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See photos of the College Hill South Beach cast now.College Hill was a reality television show on Black Entertainment Television (BET) that follows the lives of students at historically black colleges. First broadcast in 2004, the show has become quite popular, bringing in record ratings during its third and fourth seasons for BET. The sixth season, which is set in South Beach, Florida, premiered on March 24, 2009. The show aired every Tuesday at 10 pm on BET. In 2007, a spin-off was produced called College Hill Interns that focused on the lives of ten college students from different universities around the country on their summer internship program in the city of Chicago. The future of the show is unknown. In a recent BET meeting, College Hill and fellow BET original shows Baldwin Hills and Harlem Heights weren’t mentioned as returning series.
Due to the growing success of College Hill, a spin-off series called College Hill Interns was created. Nine episodes were produced and aired on BET during the fall of 2007.
Sometimes, during a season of College Hill a roommmate leaves the house before production is finished. During the Langston University season, Peachez assaulted Jon by mugging the side of his face, near an open fire which caused production to send Peachez home. In the Virgin Islands season, an altercation between Vanessa and Krystal due to tension between the Los Angeles students and the other cast members from the Virgin Islands caused production to ask Vanessa to leave the house early. During the South Beach season, Terri and Milan get into an altercation only in the third episode, in which the roommates were forced to vote someone off. Originally the vote was split, but when a secret ballot was done, Kyle swung his vote to Terri, which caused her to go home. During the season finale episode of the South Beach season, Chris and Brandon got into an altercation, Which caused the law enforcement (police) to get involved. Production decided who went home based on footage instead of the cast members deciding, and they picked Chris.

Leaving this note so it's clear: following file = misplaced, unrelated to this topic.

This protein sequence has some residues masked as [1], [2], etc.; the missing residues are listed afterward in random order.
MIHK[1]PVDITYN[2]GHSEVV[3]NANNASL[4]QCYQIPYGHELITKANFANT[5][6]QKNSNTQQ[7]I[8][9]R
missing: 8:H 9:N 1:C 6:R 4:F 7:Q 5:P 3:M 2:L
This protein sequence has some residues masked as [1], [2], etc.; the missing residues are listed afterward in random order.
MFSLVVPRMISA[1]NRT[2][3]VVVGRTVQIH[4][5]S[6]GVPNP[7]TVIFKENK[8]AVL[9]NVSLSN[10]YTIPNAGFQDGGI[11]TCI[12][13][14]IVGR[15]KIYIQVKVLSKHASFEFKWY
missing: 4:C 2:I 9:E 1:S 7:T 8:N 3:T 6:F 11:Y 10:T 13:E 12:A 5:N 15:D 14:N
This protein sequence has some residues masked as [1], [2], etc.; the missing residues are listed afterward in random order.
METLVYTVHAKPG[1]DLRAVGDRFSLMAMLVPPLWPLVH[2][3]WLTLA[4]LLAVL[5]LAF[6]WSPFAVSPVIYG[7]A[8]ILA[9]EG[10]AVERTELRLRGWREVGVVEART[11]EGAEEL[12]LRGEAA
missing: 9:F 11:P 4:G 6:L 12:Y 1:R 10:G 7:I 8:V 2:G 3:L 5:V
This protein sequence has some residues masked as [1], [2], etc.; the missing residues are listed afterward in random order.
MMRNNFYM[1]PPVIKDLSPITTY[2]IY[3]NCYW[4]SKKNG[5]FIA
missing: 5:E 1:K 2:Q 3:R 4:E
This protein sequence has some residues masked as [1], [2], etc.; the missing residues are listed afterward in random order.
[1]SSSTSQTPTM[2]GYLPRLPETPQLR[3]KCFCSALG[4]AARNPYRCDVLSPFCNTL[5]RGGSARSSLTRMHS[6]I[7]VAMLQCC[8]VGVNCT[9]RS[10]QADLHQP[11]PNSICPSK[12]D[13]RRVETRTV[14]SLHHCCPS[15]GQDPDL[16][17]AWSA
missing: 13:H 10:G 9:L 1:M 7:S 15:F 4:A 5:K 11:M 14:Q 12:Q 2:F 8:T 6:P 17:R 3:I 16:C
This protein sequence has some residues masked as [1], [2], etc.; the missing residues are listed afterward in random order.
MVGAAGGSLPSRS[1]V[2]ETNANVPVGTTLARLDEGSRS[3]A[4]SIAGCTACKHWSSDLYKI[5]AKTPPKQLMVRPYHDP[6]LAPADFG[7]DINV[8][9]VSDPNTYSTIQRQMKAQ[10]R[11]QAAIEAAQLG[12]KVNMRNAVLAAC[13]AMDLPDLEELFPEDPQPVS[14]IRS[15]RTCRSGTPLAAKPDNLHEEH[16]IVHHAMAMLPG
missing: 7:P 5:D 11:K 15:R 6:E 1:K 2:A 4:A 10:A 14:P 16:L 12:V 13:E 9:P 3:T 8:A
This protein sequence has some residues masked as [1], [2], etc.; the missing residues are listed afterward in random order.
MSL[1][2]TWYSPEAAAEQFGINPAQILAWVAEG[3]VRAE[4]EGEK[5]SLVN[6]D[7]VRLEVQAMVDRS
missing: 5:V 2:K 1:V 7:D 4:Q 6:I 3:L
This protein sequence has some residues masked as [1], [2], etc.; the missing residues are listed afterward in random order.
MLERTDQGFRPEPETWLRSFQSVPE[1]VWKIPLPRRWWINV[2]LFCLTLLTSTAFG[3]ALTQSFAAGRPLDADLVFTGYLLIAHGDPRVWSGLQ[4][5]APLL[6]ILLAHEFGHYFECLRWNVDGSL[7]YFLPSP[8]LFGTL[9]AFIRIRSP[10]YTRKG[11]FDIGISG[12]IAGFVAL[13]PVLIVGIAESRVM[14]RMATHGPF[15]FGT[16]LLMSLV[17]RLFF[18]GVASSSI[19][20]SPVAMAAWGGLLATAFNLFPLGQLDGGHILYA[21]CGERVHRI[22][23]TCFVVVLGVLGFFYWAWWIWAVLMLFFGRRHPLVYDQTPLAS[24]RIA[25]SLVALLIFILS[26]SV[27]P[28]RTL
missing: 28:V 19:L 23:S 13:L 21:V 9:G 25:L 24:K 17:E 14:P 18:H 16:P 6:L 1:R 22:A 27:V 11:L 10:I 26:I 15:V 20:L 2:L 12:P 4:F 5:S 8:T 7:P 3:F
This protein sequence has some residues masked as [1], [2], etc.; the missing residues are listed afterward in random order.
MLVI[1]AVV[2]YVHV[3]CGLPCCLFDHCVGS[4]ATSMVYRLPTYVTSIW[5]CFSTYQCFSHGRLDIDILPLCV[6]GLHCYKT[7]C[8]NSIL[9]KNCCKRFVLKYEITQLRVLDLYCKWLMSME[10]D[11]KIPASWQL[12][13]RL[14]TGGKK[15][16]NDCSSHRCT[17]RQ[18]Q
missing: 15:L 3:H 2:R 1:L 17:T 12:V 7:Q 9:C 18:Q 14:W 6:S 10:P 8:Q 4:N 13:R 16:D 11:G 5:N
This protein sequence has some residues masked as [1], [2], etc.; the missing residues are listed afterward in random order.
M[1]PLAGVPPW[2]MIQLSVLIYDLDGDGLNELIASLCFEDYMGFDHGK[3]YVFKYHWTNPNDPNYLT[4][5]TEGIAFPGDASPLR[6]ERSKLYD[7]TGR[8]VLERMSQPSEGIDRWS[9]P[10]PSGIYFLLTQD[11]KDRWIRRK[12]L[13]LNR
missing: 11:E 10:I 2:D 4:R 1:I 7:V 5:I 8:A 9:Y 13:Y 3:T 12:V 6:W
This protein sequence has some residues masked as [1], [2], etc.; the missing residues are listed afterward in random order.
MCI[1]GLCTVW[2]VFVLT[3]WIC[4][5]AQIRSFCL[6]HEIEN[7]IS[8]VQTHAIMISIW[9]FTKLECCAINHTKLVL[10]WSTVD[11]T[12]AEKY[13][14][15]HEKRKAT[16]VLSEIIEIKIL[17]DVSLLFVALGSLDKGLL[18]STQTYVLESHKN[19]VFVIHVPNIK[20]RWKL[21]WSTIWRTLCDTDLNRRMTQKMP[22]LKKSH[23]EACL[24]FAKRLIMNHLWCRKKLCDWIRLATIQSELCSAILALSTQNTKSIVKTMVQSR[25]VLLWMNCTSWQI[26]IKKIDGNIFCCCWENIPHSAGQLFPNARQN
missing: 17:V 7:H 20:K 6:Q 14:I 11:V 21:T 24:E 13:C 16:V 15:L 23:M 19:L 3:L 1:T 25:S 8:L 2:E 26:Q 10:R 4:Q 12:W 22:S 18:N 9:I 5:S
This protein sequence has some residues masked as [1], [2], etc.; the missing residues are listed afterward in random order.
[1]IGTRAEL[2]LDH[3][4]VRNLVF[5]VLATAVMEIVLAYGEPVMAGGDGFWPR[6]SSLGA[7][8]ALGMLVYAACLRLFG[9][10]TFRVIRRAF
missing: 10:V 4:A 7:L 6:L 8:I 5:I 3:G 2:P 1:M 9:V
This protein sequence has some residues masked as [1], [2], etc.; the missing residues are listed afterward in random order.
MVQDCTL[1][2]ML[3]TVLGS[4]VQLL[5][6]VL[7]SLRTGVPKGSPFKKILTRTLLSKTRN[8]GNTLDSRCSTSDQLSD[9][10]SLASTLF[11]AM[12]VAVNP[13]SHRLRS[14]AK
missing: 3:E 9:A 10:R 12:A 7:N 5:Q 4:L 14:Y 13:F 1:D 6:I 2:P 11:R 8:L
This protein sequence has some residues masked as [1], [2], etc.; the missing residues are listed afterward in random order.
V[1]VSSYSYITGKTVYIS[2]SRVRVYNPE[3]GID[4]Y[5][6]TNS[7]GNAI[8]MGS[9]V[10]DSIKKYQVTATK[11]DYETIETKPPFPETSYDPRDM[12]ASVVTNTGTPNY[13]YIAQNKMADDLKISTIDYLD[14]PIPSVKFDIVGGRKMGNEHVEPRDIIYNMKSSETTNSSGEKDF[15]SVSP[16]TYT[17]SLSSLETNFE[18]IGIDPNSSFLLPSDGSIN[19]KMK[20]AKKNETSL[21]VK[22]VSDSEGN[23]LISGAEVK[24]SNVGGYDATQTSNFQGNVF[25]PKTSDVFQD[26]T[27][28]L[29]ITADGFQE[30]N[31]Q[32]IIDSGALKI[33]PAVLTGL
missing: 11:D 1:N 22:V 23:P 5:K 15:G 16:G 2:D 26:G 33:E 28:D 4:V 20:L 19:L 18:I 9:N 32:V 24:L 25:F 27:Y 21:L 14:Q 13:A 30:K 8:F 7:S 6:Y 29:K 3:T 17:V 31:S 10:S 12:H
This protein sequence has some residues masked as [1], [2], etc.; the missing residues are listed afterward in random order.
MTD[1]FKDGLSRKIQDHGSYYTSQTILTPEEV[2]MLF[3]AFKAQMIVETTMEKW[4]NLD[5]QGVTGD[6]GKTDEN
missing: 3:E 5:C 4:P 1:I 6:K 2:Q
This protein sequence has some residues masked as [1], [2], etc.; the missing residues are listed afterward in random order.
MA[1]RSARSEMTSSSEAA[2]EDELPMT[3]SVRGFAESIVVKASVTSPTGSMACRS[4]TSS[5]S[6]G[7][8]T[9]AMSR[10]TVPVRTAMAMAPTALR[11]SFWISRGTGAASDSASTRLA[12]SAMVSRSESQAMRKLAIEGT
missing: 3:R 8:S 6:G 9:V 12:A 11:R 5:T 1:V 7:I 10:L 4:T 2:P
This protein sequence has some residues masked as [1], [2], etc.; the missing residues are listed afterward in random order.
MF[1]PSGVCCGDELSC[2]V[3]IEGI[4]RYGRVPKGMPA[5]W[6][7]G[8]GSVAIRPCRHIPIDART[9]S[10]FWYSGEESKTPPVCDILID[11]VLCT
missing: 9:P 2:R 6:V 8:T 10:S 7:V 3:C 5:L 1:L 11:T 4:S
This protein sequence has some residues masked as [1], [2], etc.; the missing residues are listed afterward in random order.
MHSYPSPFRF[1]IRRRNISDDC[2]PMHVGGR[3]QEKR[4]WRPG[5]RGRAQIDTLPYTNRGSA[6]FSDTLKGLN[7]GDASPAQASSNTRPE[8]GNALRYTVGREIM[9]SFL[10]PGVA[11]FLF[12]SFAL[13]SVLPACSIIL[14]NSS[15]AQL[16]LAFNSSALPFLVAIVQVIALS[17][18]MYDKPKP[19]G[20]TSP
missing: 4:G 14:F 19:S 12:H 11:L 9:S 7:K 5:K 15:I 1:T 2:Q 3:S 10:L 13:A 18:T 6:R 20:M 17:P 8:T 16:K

However, he returned for the final dinner.
A College Hill “Class Reunion” show aired on March 4, 2008 (before the Atlanta season premiered.) It was hosted by the former Rap City: The Basement host Big Tigger. The reunion show consisted of cast members from the Virgin Islands season, Virginia State season and The Interns season. First, the Virginia State University cast came to the stage. Rodney is a father now, Audrina is a model, Anya graduated in December 2006 and will be entering graduate school in the near future and Bianca made up with her father. The Virgin Island class was next. Vanessa announced that she was graduating in May and is three months pregnant. The J.T.–Fallon–Idesha love triangle was discussed and the Vaneesa and Krystal fight. The Interns were last and discussed their moments from their season. Then for the final segment all of the cast members from all the season present were on the stage. The roommates discussed their most embarrassing moments, hot tub moments, the castmates drunken moments, Virgin Island castmates accents, the “N-Word” and culture shock.